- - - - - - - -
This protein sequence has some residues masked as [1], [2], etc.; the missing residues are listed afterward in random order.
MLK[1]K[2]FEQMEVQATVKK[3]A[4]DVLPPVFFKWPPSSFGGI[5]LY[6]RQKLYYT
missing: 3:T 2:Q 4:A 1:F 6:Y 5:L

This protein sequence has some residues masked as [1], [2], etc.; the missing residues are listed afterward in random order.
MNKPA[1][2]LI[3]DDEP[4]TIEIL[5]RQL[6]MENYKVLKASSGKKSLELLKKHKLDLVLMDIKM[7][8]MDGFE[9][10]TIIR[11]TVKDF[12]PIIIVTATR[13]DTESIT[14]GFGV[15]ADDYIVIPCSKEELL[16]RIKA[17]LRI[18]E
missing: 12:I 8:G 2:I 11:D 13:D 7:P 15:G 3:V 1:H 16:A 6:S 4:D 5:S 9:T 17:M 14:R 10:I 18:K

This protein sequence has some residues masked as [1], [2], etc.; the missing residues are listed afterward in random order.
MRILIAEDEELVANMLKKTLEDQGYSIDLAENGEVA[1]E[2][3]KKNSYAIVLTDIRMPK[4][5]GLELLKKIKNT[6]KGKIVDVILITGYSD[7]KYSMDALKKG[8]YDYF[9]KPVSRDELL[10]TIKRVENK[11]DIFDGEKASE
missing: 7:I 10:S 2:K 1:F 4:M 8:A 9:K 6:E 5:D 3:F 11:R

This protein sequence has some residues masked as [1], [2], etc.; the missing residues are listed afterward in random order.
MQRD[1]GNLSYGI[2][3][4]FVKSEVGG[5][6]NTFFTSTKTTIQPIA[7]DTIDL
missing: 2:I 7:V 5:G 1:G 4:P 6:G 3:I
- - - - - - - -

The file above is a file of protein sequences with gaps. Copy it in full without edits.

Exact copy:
This protein sequence has some residues masked as [1], [2], etc.; the missing residues are listed afterward in random order.
MLK[1]K[2]FEQMEVQATVKK[3]A[4]DVLPPVFFKWPPSSFGGI[5]LY[6]RQKLYYT
missing: 3:T 2:Q 4:A 1:F 6:Y 5:L

This protein sequence has some residues masked as [1], [2], etc.; the missing residues are listed afterward in random order.
MNKPA[1][2]LI[3]DDEP[4]TIEIL[5]RQL[6]MENYKVLKASSGKKSLELLKKHKLDLVLMDIKM[7][8]MDGFE[9][10]TIIR[11]TVKDF[12]PIIIVTATR[13]DTESIT[14]GFGV[15]ADDYIVIPCSKEELL[16]RIKA[17]LRI[18]E
missing: 12:I 8:G 2:I 11:D 13:D 7:P 15:G 3:V 1:H 16:A 6:S 4:D 5:S 9:T 17:M 14:R 10:I 18:K

This protein sequence has some residues masked as [1], [2], etc.; the missing residues are listed afterward in random order.
MRILIAEDEELVANMLKKTLEDQGYSIDLAENGEVA[1]E[2][3]KKNSYAIVLTDIRMPK[4][5]GLELLKKIKNT[6]KGKIVDVILITGYSD[7]KYSMDALKKG[8]YDYF[9]KPVSRDELL[10]TIKRVENK[11]DIFDGEKASE
missing: 7:I 10:S 2:K 1:F 4:M 8:A 9:K 6:E 5:D 3:F 11:R

This protein sequence has some residues masked as [1], [2], etc.; the missing residues are listed afterward in random order.
MQRD[1]GNLSYGI[2][3][4]FVKSEVGG[5][6]NTFFTSTKTTIQPIA[7]DTIDL
missing: 2:I 7:V 5:G 1:G 4:P 6:G 3:I